Everything you need to know about COVID-19 in Alberta on Tuesday, March 23

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Alberta’s health minister says the province won’t further ease COVID-19 health restrictions for now, with hospitalizations steadily rising and likely soon to surpass the benchmark of 300 for moving to Step 3 of the reopening plan.

Alberta won’t move to Step 3 of COVID-19 reopening plan, health minister says

Albertan Ken Rogers, 76, receives his first dose of the COVID-19 vaccine on Monday. ‘Thank you very much to all the AHS staff, the support staff, those that volunteer, everyone, thank you very much,’ he said. (AHS)

The latest on reopening and restrictions:

  • The Alberta government will not move into the next phase of reopening, Step 3. Health Minister Tyler Shandro said on Monday that no restrictions will be eased at this time because hospitalizations are on the rise.
  • According to the provincial plan, to move to Step 3 there must be fewer than 300 people in hospital, and that total must be dropping. On March 3, there were 252 Albertans in hospital with COVID-19 — on Monday that number had grown to 280.
  • That number is a “warning sign” the province has to take seriously, Shandro said.
  • Outdoor social gatherings can have up to 10 people. The rules are enforceable with $1,000 fines.
  • All indoor social gatherings are limited to household members only. 
  • People who live alone can have up to two close contacts:
    • These must be the same two contacts throughout the duration of the restriction.
    • If the close contacts do not live alone, visits cannot be held at their home.
    • Single parents who only live with their children under 18 are permitted to have up to two close contacts.
  • Retail stores and malls were allowed to increase their capacity to 25 per cent of fire code occupancy, and youth sports teams and activities were allowed to resume with up to 10 participants. Masks and physical distancing are still required.
  • Restrictions also eased for child, youth and adult performances, including singing, theatre and playing wind instruments, though participants must follow the same restrictions as for youth sports.
  • Banquet halls, community hall and hotels can host permitted performance activities, wedding ceremonies with up to 10 people, and funeral services with up to 20.
  • Rules for indoor fitness still require that gym visits must be scheduled or by appointment — no drop-ins allowed.
    • Low-intensity individual and group exercises are allowed without a trainer. Public health rules must be followed, including wearing masks and physical distancing.
    • High-intensity activities — without a mask — are allowed only for one-on-one workouts with a trainer. Trainers must still be masked.
    • No sports games, competitions, team practice or league play is allowed.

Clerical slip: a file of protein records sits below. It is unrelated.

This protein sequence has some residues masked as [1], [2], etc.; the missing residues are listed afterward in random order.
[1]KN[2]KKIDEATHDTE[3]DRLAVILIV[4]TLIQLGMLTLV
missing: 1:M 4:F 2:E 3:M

• The next update from Dr. Deena Hinshaw, Alberta’s chief medical officer of health, is expected on Wednesday afternoon. 

Health Minister Tyler Shandro the province would not be easing restrictions Monday. While hospitalizations still number under 300 in Alberta, officials say that number could rise in the coming weeks. 2:14

The latest COVID-19 numbers:

  • On Monday, Alberta reported 456 new cases of COVID-19, bringing the number of active cases in the province to 6,176. 
  • Of the new cases, 110 involved the highly infectious variant strains of the virus, which now account for 16 per cent of all active cases of COVID-19 in Alberta.
  • The province reported Monday that 280 people are being treated in hospital for COVID-19, 48 in intensive care beds. Five more people have died. 
  • To date, 1,711 cases involving variants of concern have been identified. Of those, 715 people have recovered while 17 have died.
  • Almost all variant cases are the strain first identified in the U.K. (B117), and 18 are the strain first identified in South Africa.
  • Last week, Alberta also reported the first two cases of the variant strain first identified in Brazil, known as P.1. There have been no new cases since.
  • 7,547 coronavirus tests were completed Sunday with a positivity rate of about 6.1 per cent.
  • To date, 134,246 Albertans have recovered from COVID-19.

The latest on the Pfizer-BioNTech and Moderna vaccines:

  • The province told CBC News that 94,400 doses of the Moderna  vaccine expected to arrive March 24 have been delayed. They now expect to receive only 28,500 doses the week of March 24, and 65,900 doses on or around March 30.
  • The delay has impacted shipments to pharmacies and vaccine appointments. The province says any pharmacy which has had to adjust appointments will reach out to patients directly.
  • 528,845 doses of vaccines have been administered and 93,414 Albertans — 2.12 per cent of the population — have been fully vaccinated as of March 21.
  • Alberta opened up appointments for the Pfizer-BioNTech and Moderna vaccines to everyone eligible in Phase 2A on March 19 after starting the rollout on March 15. This means the following can book appointments:
    • Anyone born in 1956 or earlier.
    • First Nations, Métis and Inuit people born in 1971 or earlier. (Those living on-reserve or on-settlement should book through a local clinic.) 
  • Staff and residents of licensed seniors supportive living facilities not included in Phase 1. (They will receive a direct email from AHS with a unique link to go online and book their immunization appointments.)
  • How to book if you’re eligible:
  • The rate of vaccination is 11,024.5 doses per 100,000 population.